In laboratory, blood count did not significantly changed - Hb 116.0 g/L, PLT 238.0 × 109/L, procalcitonin 0,42 μg/L, fibrinogen 7.71 g/L, liver enzymes were transiently elevated, WBC transiently increased to 26 × 109/L, CRP to 294.1 mg/L. The pathological level of Escherichia coli was detected in the microbial culture in purulent sample from abdominal cavity. The same pathogen was found in hemoculture and from the placenta’s scratch.

Histopathological results confirmed perforation of sigma that was partially blocked with polypoid deposit of decidualized endometriosis extending into the lumen of intestine, other decidualized endometriosis was found in appendix (Figure 1). The patient healed per primam intentionem was discharged at good condition on the 15th day after surgery.


Figure 1: Histological results of sigma.


As a rather enigmatic disease, pathophysiology, progression, and natural history of endometriosis remains poorly understood. Intestinal involvement is the most common of extragenital forms, and occurs in 3-7% [11], resp. 5-15% [3] of all patients with endometriosis. Distribution in bowels ranges (Table 1).

Localization Incidence [%]
rectum 72-85
sigmoideum Oct-20
coecum and appendix 10
terminal ileum 5

Table 1: Distribution of intestinal endometriosis [3].

Specific symptoms are absent in 30-95% of patients, intestinal endometriosis typically takes the form of asymptomatic serosal implants. The most common symptom, recurrent but acyclic abdominal pain reaches up to 70% of cases, the complete intestinal obstruction occurs in less than 1% [3,12]. Other symptoms like constipation, dyschesia, enterorrhage, hematochezia, painfull peristaltics, diarrhoea, painfull sitting, subileus, ascites, occur in 10-50% [3].

Spontaneous intestinal perforation due to endometriosis is a very rare complication, totally some twenty cases [13] and some seven cases in pregnancy have been reported in the English literature [14]. Endometrioma surrounded with tuboovarian abscess secondarily eroding the sigmoid colonic wall in a 38-year-old, non-pregnant women was revealed by CT scanning, confirmed by surgery and published in 1988 [15].

In 1977, Clement as the first described perforation of the sigmoid colon in a 28-year-old woman during the 37th week of pregnancy [16]. Perforation of appendix in a 23-year-old Nigerian Igbo woman during the 35th week of pregnancy was reported by Gini et al. [17] and in a 25-year-old woman at the 26th week of gestation by Nakatani et al. [18]. In both cases, histological results showed appendiceal wall replaced extensively by decidualized endometriotic tissue.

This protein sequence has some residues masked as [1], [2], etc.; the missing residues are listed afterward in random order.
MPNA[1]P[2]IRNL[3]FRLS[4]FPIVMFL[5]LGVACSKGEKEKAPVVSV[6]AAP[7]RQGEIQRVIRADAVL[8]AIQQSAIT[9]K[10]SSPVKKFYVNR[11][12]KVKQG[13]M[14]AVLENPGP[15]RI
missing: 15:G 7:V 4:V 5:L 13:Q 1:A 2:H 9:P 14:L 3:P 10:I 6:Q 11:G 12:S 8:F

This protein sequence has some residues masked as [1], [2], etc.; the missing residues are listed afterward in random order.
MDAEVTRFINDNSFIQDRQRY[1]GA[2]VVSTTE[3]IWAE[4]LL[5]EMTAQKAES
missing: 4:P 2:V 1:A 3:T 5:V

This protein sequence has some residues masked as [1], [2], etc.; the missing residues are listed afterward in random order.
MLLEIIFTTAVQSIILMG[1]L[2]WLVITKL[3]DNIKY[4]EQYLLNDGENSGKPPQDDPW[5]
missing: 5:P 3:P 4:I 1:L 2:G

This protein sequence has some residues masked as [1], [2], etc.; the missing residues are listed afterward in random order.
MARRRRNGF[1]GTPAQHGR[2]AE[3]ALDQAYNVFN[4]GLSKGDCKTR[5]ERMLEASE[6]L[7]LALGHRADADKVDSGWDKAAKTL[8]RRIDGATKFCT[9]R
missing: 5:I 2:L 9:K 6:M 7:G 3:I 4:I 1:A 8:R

In 2010, firstly Pisanu et al. published rectal perforation due to endometriosis in a 37-year-old woman hospitalized at the 30th week of gestation. The symptoms were suggestive of pyelonephritis, after 3 weeks the premature delivery through a caesarean section was performed. On the 2nd postoperative day abdominal CT showed pelvic abscess and free air in the peritoneal cavity, afterwards Hartmann operation was performed [13].

In 2013, firstly Nishikawa et al. published endometriosisinduced ileal perforation with massive hemorrhage that required caesarean section, right hemicolectomy and terminal ileum resection at the 33rd week of gestation [14].

The diagnosis of an intestinal perforation during pregnancy especially in the third trimester might be extraordinarily difficult. Symptoms are similar to appendicitis, diverticulitis, enterocolitis (morbus Crohn), ischemic colitis, colon irritable syndrome, colorectal cancer, even though to pyelonephritis which can delay diagnosis and have fatal consequences. Hotly discussed may be our access to perform resection of sigmoid colon with end-toend anastomosis. Lot of surgeons prefer temporary outlet (colonostomia) with returning after interval 4-6 months. Reasons for immediate anastomosis were minimal contamination of peritoneal cavity, peritonitis localized to relatively small region, anatomical condition, stable patient and total time of operation.

We suppose during pregnancy, the endometriosis became inactivated, chronic, and probably exacerbated in the final stage of pregnancy due to constipation and partial obstruction of large intestine. The endometriosis-induced intestinal perforation in pregnancy remains rare complication, however can cause lifethreatening situation for both the mother and baby especially in case of delayed intervention and considerably preterm delivery. Above that, with regard to an increasing age of the first delivery, a growing number of women with severe endometriosis conceive through assisted reproductive technology. Multidisciplinary cooperation is necessary during patient care.


We reported the case of spontaneous sigmoid colon perforation based on endometriosis in in the 33-year-old woman at 38th week of pregnancy. According to PubMed, our work is the second case report of sigmoid colon perforation due to endometriosis during pregnancy.